The previous year was an interesting one for me. Last July marked five years of retirement, which has been great, but part of me misses the high information content and challenges work threw at me daily. I’ve tried to keep busy with my own pursuits, one of which was a temporary obsession with the Kīlauea volcano on the Big Island, Hawai‘i.
I wrote about this back in August, just after the (unprecedented) activity subsided. At the time, no one knew if the volcano was just taking a breath, or if the lava flow was really over. At this point we know it was over; there has been no activity since.
If you didn’t read that previous post, you should now. Or not, if you’re very familiar with the situation and events. This post assumes readers have at least some background. I’ll pause in case anyone needs a moment to catch up (or grab a cup of coffee; this is a long one).
To pick up the narrative, last August 2nd, just before noon, Hawaii time, there was what turned out to be the final collapse/explosion event. Like most of the others, it was a magnitude 5.3 event. Unlike the others, it came 52 hours after the previous big event (the average was 32).
The graph below charts the time intervals between the last 49 of 57 total M5.0+ events. (I excluded the first eight because they varied so widely in their intervals.)
Some of that variance is still apparent in the earliest events. Once things got going, the intervals were fairly stable (and shortest of the set). As the system equalized, the intervals got longer and longer.
Below is a chart that tries to provide a sense of the energy expended each day by the activity.
The earthquake magnitude scale is logarithmic (one step is 32 times; two steps is 1000 times), so I used the magnitude numbers as exponents (took their antilogs). That should make the scale linear.
There are ways to use constants and some math to come out with numbers in Newton-meters or dyne-centimeters or joule-whatnots, but this gives a relative flavor of the energy involved. Notice that the numbers are big!
The off-the-chart spike, on May 4th, includes three events. An M5.4 around 11:30 AM Hawaii time, a whopping huge M6.9 almost exactly an hour later, and then an M5.3 about two hours after that.
There had been an M5.1 the day before, which was the first M5.0+ event of the year. Then 25 hours later, things really got going.
It also seems the energy ramped up to a peak during June and then faded slightly in July. It’s the sharp cut-off in early August that’s most interesting.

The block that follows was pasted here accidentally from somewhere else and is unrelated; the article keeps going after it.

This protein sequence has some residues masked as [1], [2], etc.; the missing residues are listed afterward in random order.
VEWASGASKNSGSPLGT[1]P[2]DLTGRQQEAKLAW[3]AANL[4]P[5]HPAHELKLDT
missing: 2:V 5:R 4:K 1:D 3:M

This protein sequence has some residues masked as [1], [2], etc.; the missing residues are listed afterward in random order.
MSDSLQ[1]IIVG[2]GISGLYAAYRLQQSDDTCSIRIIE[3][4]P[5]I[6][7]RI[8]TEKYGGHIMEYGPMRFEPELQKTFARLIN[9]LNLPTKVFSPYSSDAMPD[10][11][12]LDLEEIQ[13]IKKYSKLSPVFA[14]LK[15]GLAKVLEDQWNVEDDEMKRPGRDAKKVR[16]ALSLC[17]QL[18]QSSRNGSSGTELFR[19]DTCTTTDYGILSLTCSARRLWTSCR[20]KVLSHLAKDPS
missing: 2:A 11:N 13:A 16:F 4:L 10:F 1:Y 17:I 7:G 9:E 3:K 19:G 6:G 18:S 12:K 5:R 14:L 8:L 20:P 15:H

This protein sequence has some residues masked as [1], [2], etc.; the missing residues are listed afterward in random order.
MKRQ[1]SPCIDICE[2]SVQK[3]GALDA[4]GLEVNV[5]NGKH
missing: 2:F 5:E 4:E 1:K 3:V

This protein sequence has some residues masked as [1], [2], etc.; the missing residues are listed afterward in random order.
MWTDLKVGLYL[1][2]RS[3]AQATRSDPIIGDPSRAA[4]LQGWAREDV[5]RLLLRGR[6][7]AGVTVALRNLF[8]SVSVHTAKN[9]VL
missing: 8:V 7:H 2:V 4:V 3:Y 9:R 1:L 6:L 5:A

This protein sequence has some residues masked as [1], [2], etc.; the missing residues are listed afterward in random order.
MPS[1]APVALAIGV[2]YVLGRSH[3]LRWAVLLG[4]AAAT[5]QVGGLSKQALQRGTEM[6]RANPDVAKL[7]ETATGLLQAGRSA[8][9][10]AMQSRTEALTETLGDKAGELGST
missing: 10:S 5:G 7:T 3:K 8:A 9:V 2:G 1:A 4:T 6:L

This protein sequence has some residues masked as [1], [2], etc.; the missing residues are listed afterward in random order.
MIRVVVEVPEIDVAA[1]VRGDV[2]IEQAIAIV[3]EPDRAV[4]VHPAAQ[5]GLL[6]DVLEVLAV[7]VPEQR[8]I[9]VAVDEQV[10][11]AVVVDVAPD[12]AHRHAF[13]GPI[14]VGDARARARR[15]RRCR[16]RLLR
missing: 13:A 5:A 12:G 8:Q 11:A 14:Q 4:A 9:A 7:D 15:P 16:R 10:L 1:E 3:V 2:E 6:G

The whole thing just shut down! It’s been quiet ever since.
The general consensus by geologists is that in very early May some key event opened up the Lower East Rift Zone (LERZ), which allowed magma to drain from the reservoir directly beneath Kīlauea into the LERZ.
The understanding is that the magma replenishment from deep in the Earth is much less than the volume of magma flowing out of Kīlauea and into the LERZ. The means the reservoir was being emptied, which is why Kīlauea collapsed every 32 (or so) hours.
The explosion part comes from rocks collapsing into magma.
Incidentally, the image we all have of an underground lake of magma beneath a volcano is believed incorrect.
The better image is more sponge-like, a zone of fractured rock filled with molten rock.
Near the center, it’s nearly entirely fluid magma, but it’s cooler moving outward, and some rock crystalizes. The further from the center, the more rock-like the zone is.
This has made it extremely hard to radar image magma “chambers” because there really isn’t a chamber.
Attempts have led to wildly different estimates, because it depends on what’s considered rock and what’s considered magma, and there’s no hard line.
Pele, whose home is Kīlauea, spent the high summer truly flexing her might (the following all come from an excellent two-page USGS summary (PDF) of her summer):
- 13.7 square miles covered in a blanket of lava, 30–80 feet thick in places.
- 875 acres (just under 1.4 square miles) of new land in what used to be Kapaho bay and off-shore areas southeast of Puna.
- 716 homes destroyed.
- 30 miles (approx) of road covered in lava.
- 60,000 earthquakes between April 30 and August 4.
- 4,400 earthquakes with magnitude 3.0 or higher.
Pele spread nearly one billion cubic yards of lava. Enough to fill over a quarter-million Olympic swimming pools.
The loss of all that magma from her home collapsed her roof:
What used to look like this:
Now looks like this:
A question for geologists is what happens next.
Does magma return to the summit and re-inflate the mountain? Or is it possible neighboring Muana Loa will wake up? Some resonance between the two has occurred in the past.